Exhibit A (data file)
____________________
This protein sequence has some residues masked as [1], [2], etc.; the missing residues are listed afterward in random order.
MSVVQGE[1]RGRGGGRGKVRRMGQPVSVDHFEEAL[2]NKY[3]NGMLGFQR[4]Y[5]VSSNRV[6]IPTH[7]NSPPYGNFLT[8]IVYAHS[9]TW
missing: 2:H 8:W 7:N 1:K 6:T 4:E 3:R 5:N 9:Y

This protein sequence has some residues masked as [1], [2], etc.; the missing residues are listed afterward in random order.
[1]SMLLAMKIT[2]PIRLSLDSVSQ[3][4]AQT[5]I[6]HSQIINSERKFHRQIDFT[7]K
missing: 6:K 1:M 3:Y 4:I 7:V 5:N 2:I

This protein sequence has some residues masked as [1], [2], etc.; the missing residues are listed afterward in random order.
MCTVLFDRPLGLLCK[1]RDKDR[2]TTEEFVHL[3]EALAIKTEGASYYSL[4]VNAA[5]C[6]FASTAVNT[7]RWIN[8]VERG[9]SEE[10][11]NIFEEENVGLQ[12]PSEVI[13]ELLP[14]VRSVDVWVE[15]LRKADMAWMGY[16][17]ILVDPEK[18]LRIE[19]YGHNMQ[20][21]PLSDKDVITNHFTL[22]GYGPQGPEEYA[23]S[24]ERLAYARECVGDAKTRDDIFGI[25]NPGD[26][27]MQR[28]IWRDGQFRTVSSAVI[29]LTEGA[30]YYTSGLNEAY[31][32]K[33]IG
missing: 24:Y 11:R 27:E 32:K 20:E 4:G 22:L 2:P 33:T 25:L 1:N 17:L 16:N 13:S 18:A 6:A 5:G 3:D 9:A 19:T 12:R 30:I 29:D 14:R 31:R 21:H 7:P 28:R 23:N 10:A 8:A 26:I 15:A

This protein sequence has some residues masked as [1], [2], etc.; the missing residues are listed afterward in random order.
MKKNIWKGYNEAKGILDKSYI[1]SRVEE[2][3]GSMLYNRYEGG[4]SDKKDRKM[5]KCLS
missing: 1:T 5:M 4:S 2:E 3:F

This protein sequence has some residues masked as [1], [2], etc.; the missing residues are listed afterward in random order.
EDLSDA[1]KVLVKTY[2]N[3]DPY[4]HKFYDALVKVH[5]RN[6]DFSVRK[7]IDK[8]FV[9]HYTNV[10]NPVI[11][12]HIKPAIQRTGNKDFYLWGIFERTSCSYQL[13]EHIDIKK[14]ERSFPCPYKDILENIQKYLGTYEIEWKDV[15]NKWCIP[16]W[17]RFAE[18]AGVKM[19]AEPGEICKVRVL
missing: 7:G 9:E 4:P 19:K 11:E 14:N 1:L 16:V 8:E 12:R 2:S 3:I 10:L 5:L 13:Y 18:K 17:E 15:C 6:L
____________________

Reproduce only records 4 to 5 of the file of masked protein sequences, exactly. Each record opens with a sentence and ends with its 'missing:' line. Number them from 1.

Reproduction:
This protein sequence has some residues masked as [1], [2], etc.; the missing residues are listed afterward in random order.
MKKNIWKGYNEAKGILDKSYI[1]SRVEE[2][3]GSMLYNRYEGG[4]SDKKDRKM[5]KCLS
missing: 1:T 5:M 4:S 2:E 3:F

This protein sequence has some residues masked as [1], [2], etc.; the missing residues are listed afterward in random order.
EDLSDA[1]KVLVKTY[2]N[3]DPY[4]HKFYDALVKVH[5]RN[6]DFSVRK[7]IDK[8]FV[9]HYTNV[10]NPVI[11][12]HIKPAIQRTGNKDFYLWGIFERTSCSYQL[13]EHIDIKK[14]ERSFPCPYKDILENIQKYLGTYEIEWKDV[15]NKWCIP[16]W[17]RFAE[18]AGVKM[19]AEPGEICKVRVL
missing: 7:G 9:E 4:P 19:K 11:E 14:N 1:L 16:V 8:E 12:R 2:S 3:I 10:L 5:L 13:Y 18:K 17:E 15:C 6:L